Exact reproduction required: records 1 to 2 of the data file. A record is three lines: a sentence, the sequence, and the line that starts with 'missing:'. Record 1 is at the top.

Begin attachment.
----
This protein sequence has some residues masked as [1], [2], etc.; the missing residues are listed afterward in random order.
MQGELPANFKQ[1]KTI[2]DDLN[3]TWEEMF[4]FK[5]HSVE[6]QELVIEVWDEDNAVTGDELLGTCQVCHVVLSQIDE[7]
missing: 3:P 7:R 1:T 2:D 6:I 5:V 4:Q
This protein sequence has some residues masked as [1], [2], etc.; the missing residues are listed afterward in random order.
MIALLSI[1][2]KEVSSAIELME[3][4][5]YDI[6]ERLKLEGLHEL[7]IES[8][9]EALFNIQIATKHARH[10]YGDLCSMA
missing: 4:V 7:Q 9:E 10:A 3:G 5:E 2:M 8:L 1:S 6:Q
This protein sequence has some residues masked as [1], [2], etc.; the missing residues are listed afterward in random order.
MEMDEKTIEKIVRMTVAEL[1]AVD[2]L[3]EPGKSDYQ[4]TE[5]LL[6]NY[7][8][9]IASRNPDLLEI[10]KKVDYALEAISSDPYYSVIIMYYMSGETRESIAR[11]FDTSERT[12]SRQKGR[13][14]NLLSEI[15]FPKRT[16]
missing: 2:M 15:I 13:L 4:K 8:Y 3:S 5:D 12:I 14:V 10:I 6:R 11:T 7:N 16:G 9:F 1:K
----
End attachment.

This protein sequence has some residues masked as [1], [2], etc.; the missing residues are listed afterward in random order.
MQGELPANFKQ[1]KTI[2]DDLN[3]TWEEMF[4]FK[5]HSVE[6]QELVIEVWDEDNAVTGDELLGTCQVCHVVLSQIDE[7]
missing: 3:P 7:R 1:T 2:D 6:I 5:V 4:Q
This protein sequence has some residues masked as [1], [2], etc.; the missing residues are listed afterward in random order.
MIALLSI[1][2]KEVSSAIELME[3][4][5]YDI[6]ERLKLEGLHEL[7]IES[8][9]EALFNIQIATKHARH[10]YGDLCSMA
missing: 4:V 7:Q 9:E 10:A 3:G 5:E 2:M 8:L 1:S 6:Q